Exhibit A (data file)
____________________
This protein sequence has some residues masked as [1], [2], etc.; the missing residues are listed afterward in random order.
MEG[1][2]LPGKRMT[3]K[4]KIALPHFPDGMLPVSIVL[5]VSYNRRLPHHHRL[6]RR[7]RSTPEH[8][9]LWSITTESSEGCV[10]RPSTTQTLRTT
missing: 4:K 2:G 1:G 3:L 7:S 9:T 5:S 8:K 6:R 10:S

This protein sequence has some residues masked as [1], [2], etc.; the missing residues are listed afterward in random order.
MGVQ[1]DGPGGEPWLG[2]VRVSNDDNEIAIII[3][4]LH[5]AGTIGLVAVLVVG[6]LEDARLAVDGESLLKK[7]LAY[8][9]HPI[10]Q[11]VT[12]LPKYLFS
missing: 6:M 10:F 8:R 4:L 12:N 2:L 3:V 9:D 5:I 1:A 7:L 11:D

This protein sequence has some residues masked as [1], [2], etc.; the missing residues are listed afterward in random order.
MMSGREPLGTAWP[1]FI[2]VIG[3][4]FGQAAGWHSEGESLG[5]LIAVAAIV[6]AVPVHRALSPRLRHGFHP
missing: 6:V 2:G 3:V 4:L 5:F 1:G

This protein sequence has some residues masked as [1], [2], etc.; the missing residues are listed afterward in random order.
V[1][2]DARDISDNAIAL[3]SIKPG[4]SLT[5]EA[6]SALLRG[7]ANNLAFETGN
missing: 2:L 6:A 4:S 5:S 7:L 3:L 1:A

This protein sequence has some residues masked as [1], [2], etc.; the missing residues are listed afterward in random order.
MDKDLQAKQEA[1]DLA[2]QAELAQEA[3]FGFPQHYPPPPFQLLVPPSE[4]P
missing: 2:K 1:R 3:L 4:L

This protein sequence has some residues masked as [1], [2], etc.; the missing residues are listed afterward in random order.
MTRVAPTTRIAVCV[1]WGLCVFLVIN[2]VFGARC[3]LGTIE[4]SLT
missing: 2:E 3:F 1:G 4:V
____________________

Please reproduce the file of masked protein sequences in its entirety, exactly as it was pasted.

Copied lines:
This protein sequence has some residues masked as [1], [2], etc.; the missing residues are listed afterward in random order.
MEG[1][2]LPGKRMT[3]K[4]KIALPHFPDGMLPVSIVL[5]VSYNRRLPHHHRL[6]RR[7]RSTPEH[8][9]LWSITTESSEGCV[10]RPSTTQTLRTT
missing: 4:K 2:G 1:G 3:L 7:S 9:T 5:S 8:K 6:R 10:S

This protein sequence has some residues masked as [1], [2], etc.; the missing residues are listed afterward in random order.
MGVQ[1]DGPGGEPWLG[2]VRVSNDDNEIAIII[3][4]LH[5]AGTIGLVAVLVVG[6]LEDARLAVDGESLLKK[7]LAY[8][9]HPI[10]Q[11]VT[12]LPKYLFS
missing: 6:M 10:F 8:R 4:L 12:N 2:L 3:V 9:D 5:I 1:A 7:L 11:D

This protein sequence has some residues masked as [1], [2], etc.; the missing residues are listed afterward in random order.
MMSGREPLGTAWP[1]FI[2]VIG[3][4]FGQAAGWHSEGESLG[5]LIAVAAIV[6]AVPVHRALSPRLRHGFHP
missing: 6:V 2:G 3:V 4:L 5:F 1:G

This protein sequence has some residues masked as [1], [2], etc.; the missing residues are listed afterward in random order.
V[1][2]DARDISDNAIAL[3]SIKPG[4]SLT[5]EA[6]SALLRG[7]ANNLAFETGN
missing: 2:L 6:A 4:S 5:S 7:L 3:L 1:A

This protein sequence has some residues masked as [1], [2], etc.; the missing residues are listed afterward in random order.
MDKDLQAKQEA[1]DLA[2]QAELAQEA[3]FGFPQHYPPPPFQLLVPPSE[4]P
missing: 2:K 1:R 3:L 4:L

This protein sequence has some residues masked as [1], [2], etc.; the missing residues are listed afterward in random order.
MTRVAPTTRIAVCV[1]WGLCVFLVIN[2]VFGARC[3]LGTIE[4]SLT
missing: 2:E 3:F 1:G 4:V